A Man And A Woman And An iPhone

Posted 1 month ago
 

If you know anything about film, you will instantly recognize this theme:

Daa daa daaaaaaa, daba-daba-da daba-daba-da, boom, da da da, daba-daba-da daba-daba-da …

Didn't get it?

OK, here's the clip

It's from A Man and a Woman, directed by Claude LeLouch in 1966.

LeLouch won three Academy Awards for it in 1967: Best Screenplay, Best Director and Best Foreign Language.

What made the film so very cutting edge in 1966, aside from the catchy theme song, which did not win best score, was that it was shot on a hand-held 35mm film camera - very radical and very cutting edge in those days.  

LaLouch said that he fell in love with the 35mm camera because it allowed him a kind of intimacy in shooting - as opposed to the giant panavision cameras that everyone else was using.

Now, at the age of 82, LeLouch has released a new film, The Best Years of a Life, the third in the Man and a Woman trilogy. This time, instead of shooting on a 35mm film camera, LeLouch and his DoP, Maxime Heraud, have shot much of the film on iPhoneX.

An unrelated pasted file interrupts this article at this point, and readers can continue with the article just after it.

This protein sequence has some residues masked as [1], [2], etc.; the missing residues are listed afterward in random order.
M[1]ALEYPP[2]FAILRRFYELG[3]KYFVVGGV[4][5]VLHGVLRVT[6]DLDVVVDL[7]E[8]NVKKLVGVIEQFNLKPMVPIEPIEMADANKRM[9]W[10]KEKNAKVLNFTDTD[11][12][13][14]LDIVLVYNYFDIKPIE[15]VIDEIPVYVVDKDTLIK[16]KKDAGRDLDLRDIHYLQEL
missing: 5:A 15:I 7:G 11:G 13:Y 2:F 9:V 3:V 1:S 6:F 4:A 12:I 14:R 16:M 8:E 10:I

Heraud had nothing but praise for the iPhone:

“There was a revolution in the early sixties, the nouvelle vague, when the 35mm camera meant directors could shoot in many situations that weren’t possible before. You could be free with the camera because it was so light. When A Man and a Woman came out, American directors like Scorsese and Coppola said, ‘I want to shoot like this.’ Claude took the 35mm camera to get close to the actors so it’s not acting, it's life. You can’t know if it's life or not. Claude says his eye is his camera. Well, he says he has the same feeling with the iPhone. The control is light, you can see it all, there’s no eyepiece, you see it directly, you can see the reality here. He told me it was the camera he’d been dreaming of his entire life.”

Lelouch had more to say about why he loves using the iPhone as his movie camera. "I prefer shooting with an iPhone as no one is realizing that I am filming. It's the closest to an eye you can get. Also, it’s such a tiny difference in the result from a traditional camera that only professionals would know the difference. The importance is the emotion you capture, and that is easier to capture with an iPhone than anything else.”

 

Lelouch and Heraud also gave great praise to the Filmic Pro app, which gave them enormous control over depth of field, apperture and so on on the iPhone. 

Good enough for Academy Award winner Claude LeLouch, good enough for me.

 


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